Micro grants: a little goes a long way

It is, in many ways, easier to make larger grants than smaller ones. Smaller grants need an amount of due diligence disproportionate to their size. To make small grants you have to be prepared to ‘make a punt’, take people at face value, go with your gut and trust strangers. Not easy.

Our grant fund comes from the minimum 5% top slice of our income that we make every year. That’s right, grant-making is a cost-of-business to us, not something we do with our profits. We are a micro-business, currently four people, so our grant-making doesn’t rival any of the big names you’ve heard of in the third sector. But we’re OK with that, and it will change. We do what we do and we help who we help. So what and who is that?

Since 2012 we have given grants for over £33,000. The recipients have varied widely, in terms of organisation size and activity. Here’s just a few of the groups we’ve helped:

  • Suited for Success: Helping with the launch of this renowned CIC helping people get back into employment by providing suitable attire for interviews and working life.
  • Gap Arts Project: Supporting this well-regarded arts CIC with their ‘Gap in the Market’ project aimed at addressing the lack of opportunities, engagement and space for young people, especially NEETs (not in education, training or employment).
  • Gina’s Running Group: Helping set up a CIC extension of the excellent work done by RSVP (Rape & Sexual Violence Project), a charity helping people recover from sexual violence.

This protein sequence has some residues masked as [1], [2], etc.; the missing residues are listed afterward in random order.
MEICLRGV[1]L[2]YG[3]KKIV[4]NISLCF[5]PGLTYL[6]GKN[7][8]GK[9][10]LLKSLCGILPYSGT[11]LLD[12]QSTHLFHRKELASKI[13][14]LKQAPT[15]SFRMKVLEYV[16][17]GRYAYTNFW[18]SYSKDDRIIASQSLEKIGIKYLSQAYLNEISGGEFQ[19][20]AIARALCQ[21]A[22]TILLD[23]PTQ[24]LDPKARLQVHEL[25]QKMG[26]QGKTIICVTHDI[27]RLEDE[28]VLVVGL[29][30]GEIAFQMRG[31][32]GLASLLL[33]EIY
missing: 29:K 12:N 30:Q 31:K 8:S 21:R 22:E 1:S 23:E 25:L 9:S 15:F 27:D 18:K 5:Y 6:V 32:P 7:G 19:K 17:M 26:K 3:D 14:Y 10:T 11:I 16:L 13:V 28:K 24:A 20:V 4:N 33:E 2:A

• Ruskin Mill Trust: Helping set up a horticultural project at this nationally-regarded SEN charity’s Argent College in Birmingham’s Jewellery Quarter.
  • FoodCycle – Aston: Helping feed people through FoodCycle Birmingham, which runs in partnership with Birmingham Settlement, a fantastic community organisation who provide services for vulnerable people in the Aston area. They cook a healthy meal at Birmingham Settlement every Sunday lunchtime.
  • Baobab Women’s Project: Supporting them to give confidential advice and assistance to women on immigration, health, financial and housing issues. Baobab Women’s Project focuses on undocumented and asylum-seeking women, and helps newly granted refugees and settled women access established community services. They prioritise women who have been affected by gender violence and trafficking.
  • Birmingham St Mary’s Hospice: Contributing to new mattresses for this key provider of adult palliative care services covering the whole of Birmingham.

These are just a few of the groups and organisations we’ve helped. We never push the fact that we are a social enterprise to our marketplace. We believe if our product fulfils a business need and represents good value, people will buy it. Still, if you are one of our clients, or you were in the past: thanks, you did this. If you are not yet a client, you could help us do even more.

Author: Mike Mounfield

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